A federal judge ordered a retrial for the five police officers convicted in relation to the infamous Danziger Bridge incident during Hurricane Katrina, in light of alleged prosecutorial misconduct by federal prosecutors, who made anonymous online comments attacking the defendants on nola.com, the web site of the New Orleans Times-Picayune newspaper.
On the morning of September 4, 2005, six days after the devastating impact of Hurricane Katrina and with tens of thousands still stranded across the city, police officers opened fire with assault weapons on several unarmed residents on the Danziger Bridge. A total of seven policemen were involved in the shootings; five of the officers were found guilty in 2011, fully six years after the crime.
The bridge crosses the Industrial Canal connecting New Orleans’ East Ward, which had been submerged in floodwaters, to the higher-lying Gentilly neighborhood to the west. The victims were part of two families who were making their way to dry ground in search of food and missing family members. The high-rise bridge was one of the only remaining ways for survivors to cross the canal out of the devastated areas of the city to reach emergency supplies and medical care.
Two people were killed in the September 4 incident. Ronald Madison, a 40-year-old mentally disabled man, was shot in the back with a shotgun as he attempted to flee for his life. As he lay mortally wounded, a police sergeant stomped on him.
Also killed was 19-year-old high-schooler James Brissette, who was searching for his mother. Brissette was riddled with bullet holes from head to toe.
Four others were seriously injured, including a woman who lost part of her arm. After the killings, NOPD officers deliberately covered up the crime, claiming that the victims were armed and that Ronald Madison had been seen throwing a gun into the canal. Lance Madison, Ronald’s brother, was arrested and held for weeks on false charges of murder after officers planted a gun on him.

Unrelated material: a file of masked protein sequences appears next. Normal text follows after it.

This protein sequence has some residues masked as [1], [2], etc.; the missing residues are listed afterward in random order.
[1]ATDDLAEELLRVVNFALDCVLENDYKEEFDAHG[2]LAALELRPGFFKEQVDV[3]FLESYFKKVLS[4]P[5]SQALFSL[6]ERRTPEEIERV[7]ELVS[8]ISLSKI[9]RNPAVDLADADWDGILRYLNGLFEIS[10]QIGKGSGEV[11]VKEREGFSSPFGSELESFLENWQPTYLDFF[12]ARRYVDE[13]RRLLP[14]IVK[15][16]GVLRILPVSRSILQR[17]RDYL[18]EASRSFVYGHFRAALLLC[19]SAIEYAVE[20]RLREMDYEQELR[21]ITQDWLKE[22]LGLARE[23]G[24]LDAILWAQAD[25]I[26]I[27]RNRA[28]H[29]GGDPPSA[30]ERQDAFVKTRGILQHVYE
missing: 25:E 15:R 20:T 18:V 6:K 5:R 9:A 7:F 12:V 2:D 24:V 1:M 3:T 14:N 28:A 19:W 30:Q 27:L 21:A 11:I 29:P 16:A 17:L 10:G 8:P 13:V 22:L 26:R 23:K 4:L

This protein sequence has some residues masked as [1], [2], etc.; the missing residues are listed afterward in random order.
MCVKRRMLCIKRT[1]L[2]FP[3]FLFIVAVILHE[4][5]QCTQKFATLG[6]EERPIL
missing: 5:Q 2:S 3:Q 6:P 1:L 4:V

After a state court threw the charges out in 2008, the Justice Department’s Eastern District of Louisiana under US Attorney Jim Letten took up the case, eventually obtaining five convictions.
A retrial was ordered Tuesday in light of a scandal dating back to 2012, in which two US attorneys, Sal Perricone and Jan Mann, made disparaging comments about the defendants in this and other trials in the comments section of nola.com. A third attorney, Karla Dobinski, from the Justice Department’s Civil Rights Division in Washington DC was also later identified.
The federal judge overseeing the case, Kurt Engelhardt, declared that the attorneys’ comments “illustrates the diseased root that unfortunately casts an ineradicable taint on these convictions. The government’s actions…[are] like scar tissue that will long evidence infidelity to the principles of ethics, professionalism, and basic fairness and common sense necessary to every criminal prosecution.”
As a matter of fact, none of the attorneys in question were actually involved in the prosecution of the case. Although Carla Dobinski was involved in the capacity of ensuring that the officers’ civil rights were not violated, her remarks on nola.com, as reported by the Times-Picayune itself, were in no way disparaging. The posts in question were merely thanking other commenters who had attended the proceedings for their firsthand accounts.
The entire commenting scandal was largely engineered by one Fred Heebe, a former candidate for the very US Attorney’s office that Letten held, and later a target of a federal corruption probe. After he forced Letten’s resignation, the charges against him were eventually dropped.
Judge Engelhardt, a Bush appointee, has a history of politically motivated rulings and reactionary rants from the bench. Earlier this year, he threw out an obstruction of Congress charge against former British Petroleum (BP) Vice President of Gulf Exploration David Rainey. Engelhardt ruled that the indictment failed to allege that Rainey knew of a pending congressional investigation into the BP oil spill.
Representative Ed Markey, D-Mass., who led a House subcommittee’s investigation into the oil spill, commented, “This was a congressional investigation, plain and simple, and this kind of narrow and off-the wall interpretation of how Congress investigates wrongdoing is deeply troubling.”
During the sentencing phase of the Danziger Bridge case in early 2012, Engelhardt spent more than two hours in a rambling diatribe directed against the federal prosecutors and extolling the police department. After calling out the names of 5 officers killed in the 1973 sniper attack from atop the New Orleans Howard Johnson hotel, the judge declared that the incident shaped his views on policing and accused the prosecutors of inserting an “air of mendacity at this trial.”
Romell Madison, the brother of victim Ronald Madison, said in a statement: “This decision reopens this terrible wound not only for our family but our entire community.”
The police department responded with typical gloating, declaring, “This just goes to show and to prove definitively that we have a highly professional police department, with highly dedicated and highly motivated officers who want to serve the public and do it under the most extreme of pressure.”